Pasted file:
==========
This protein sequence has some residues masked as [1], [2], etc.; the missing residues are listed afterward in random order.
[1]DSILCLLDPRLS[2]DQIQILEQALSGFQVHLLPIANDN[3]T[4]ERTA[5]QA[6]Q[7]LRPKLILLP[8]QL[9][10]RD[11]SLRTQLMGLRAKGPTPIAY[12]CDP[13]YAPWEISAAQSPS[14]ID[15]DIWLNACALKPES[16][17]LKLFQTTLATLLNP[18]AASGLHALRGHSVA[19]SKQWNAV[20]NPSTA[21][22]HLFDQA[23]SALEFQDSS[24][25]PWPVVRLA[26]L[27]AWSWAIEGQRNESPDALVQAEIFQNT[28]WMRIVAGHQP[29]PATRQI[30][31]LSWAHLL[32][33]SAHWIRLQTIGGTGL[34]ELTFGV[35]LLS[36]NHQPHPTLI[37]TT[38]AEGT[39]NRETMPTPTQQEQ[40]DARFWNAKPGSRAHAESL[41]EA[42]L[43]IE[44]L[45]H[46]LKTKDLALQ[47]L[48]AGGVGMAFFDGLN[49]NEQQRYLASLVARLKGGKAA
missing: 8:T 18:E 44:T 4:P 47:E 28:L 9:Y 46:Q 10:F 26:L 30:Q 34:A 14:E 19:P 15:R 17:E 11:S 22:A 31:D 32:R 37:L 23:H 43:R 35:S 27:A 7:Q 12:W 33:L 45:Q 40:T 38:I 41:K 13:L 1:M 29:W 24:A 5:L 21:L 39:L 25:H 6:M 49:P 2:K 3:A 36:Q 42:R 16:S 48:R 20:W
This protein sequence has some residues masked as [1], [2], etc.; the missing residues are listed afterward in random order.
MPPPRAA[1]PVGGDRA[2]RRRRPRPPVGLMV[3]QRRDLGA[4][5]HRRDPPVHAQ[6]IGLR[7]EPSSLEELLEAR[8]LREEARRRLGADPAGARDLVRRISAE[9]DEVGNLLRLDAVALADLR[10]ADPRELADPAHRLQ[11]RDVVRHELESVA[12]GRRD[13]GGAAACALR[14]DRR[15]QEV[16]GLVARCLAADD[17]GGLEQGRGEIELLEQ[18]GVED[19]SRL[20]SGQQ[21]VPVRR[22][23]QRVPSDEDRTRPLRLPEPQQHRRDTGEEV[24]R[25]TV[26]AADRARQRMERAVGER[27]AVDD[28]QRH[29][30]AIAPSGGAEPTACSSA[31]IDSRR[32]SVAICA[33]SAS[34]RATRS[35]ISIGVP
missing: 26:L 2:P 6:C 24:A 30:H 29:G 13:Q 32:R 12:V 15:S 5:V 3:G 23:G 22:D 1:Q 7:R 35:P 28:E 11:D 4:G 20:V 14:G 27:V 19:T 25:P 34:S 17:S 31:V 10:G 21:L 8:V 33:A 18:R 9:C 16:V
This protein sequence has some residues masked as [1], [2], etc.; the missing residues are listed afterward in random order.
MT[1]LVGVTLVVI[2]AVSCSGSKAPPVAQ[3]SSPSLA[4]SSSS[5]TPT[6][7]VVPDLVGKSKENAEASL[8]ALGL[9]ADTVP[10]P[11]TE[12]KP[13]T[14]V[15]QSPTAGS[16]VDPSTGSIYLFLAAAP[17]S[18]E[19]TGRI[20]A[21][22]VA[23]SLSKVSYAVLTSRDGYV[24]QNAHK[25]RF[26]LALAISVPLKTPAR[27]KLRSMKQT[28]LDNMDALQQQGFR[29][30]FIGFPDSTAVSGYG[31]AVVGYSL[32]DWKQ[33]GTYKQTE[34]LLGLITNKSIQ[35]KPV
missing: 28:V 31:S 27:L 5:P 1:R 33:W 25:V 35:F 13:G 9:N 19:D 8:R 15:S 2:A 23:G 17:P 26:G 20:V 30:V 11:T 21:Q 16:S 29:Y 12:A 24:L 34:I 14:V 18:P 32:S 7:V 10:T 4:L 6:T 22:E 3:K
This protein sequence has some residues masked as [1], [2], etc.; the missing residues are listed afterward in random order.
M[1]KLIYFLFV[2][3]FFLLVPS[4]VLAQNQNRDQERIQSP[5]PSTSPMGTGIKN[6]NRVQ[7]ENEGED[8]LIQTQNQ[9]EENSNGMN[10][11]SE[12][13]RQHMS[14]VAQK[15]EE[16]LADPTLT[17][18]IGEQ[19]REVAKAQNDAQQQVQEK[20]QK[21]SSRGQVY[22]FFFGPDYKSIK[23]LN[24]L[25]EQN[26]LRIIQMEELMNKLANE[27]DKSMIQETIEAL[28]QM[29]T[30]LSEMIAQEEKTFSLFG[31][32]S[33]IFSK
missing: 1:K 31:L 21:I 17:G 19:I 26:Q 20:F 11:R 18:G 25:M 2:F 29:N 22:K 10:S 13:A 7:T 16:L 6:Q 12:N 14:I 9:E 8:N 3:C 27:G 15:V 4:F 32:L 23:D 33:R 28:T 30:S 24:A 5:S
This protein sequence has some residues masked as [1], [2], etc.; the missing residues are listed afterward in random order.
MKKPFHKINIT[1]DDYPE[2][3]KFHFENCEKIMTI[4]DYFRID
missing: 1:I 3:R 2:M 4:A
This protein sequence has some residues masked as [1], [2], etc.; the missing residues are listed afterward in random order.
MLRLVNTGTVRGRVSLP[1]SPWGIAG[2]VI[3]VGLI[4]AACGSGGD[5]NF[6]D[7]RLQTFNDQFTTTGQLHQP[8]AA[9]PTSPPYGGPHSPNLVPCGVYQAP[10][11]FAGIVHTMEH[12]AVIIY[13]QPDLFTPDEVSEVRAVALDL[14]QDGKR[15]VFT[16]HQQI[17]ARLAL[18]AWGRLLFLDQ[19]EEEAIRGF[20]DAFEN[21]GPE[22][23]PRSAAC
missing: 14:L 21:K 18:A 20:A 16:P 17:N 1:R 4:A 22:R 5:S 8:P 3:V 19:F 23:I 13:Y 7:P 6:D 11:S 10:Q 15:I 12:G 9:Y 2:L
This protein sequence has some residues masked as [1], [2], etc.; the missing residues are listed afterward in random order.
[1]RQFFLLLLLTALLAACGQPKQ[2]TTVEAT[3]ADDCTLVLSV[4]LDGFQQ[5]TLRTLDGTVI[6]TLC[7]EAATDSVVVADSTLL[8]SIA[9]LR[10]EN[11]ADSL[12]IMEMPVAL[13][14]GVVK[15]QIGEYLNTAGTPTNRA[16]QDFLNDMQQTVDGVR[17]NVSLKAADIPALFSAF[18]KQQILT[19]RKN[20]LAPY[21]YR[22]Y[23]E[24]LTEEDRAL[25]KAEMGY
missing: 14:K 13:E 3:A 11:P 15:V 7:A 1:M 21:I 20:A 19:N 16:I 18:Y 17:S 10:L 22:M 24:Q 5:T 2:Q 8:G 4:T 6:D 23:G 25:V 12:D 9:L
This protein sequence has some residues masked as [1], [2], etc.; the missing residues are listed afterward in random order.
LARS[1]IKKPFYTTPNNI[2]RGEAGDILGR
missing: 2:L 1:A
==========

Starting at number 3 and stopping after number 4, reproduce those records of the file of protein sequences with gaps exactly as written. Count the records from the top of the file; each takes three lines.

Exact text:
This protein sequence has some residues masked as [1], [2], etc.; the missing residues are listed afterward in random order.
MT[1]LVGVTLVVI[2]AVSCSGSKAPPVAQ[3]SSPSLA[4]SSSS[5]TPT[6][7]VVPDLVGKSKENAEASL[8]ALGL[9]ADTVP[10]P[11]TE[12]KP[13]T[14]V[15]QSPTAGS[16]VDPSTGSIYLFLAAAP[17]S[18]E[19]TGRI[20]A[21][22]VA[23]SLSKVSYAVLTSRDGYV[24]QNAHK[25]RF[26]LALAISVPLKTPAR[27]KLRSMKQT[28]LDNMDALQQQGFR[29][30]FIGFPDSTAVSGYG[31]AVVGYSL[32]DWKQ[33]GTYKQTE[34]LLGLITNKSIQ[35]KPV
missing: 28:V 31:S 27:L 5:P 1:R 33:W 25:V 35:F 13:G 9:N 19:D 8:R 15:S 2:A 23:G 17:P 26:G 20:V 30:V 11:T 21:Q 16:S 29:Y 12:A 24:L 34:I 14:V 18:P 32:S 7:V 10:T 4:L 6:T 22:E 3:K
This protein sequence has some residues masked as [1], [2], etc.; the missing residues are listed afterward in random order.
M[1]KLIYFLFV[2][3]FFLLVPS[4]VLAQNQNRDQERIQSP[5]PSTSPMGTGIKN[6]NRVQ[7]ENEGED[8]LIQTQNQ[9]EENSNGMN[10][11]SE[12][13]RQHMS[14]VAQK[15]EE[16]LADPTLT[17][18]IGEQ[19]REVAKAQNDAQQQVQEK[20]QK[21]SSRGQVY[22]FFFGPDYKSIK[23]LN[24]L[25]EQN[26]LRIIQMEELMNKLANE[27]DKSMIQETIEAL[28]QM[29]T[30]LSEMIAQEEKTFSLFG[31][32]S[33]IFSK
missing: 1:K 31:L 21:I 17:G 19:I 26:Q 20:F 11:R 18:G 25:M 2:F 29:N 22:K 10:S 13:A 7:T 16:L 6:Q 12:N 14:I 9:E 8:N 3:C 27:G 15:V 4:F 32:L 23:D 33:R 28:T 30:S 24:A 5:S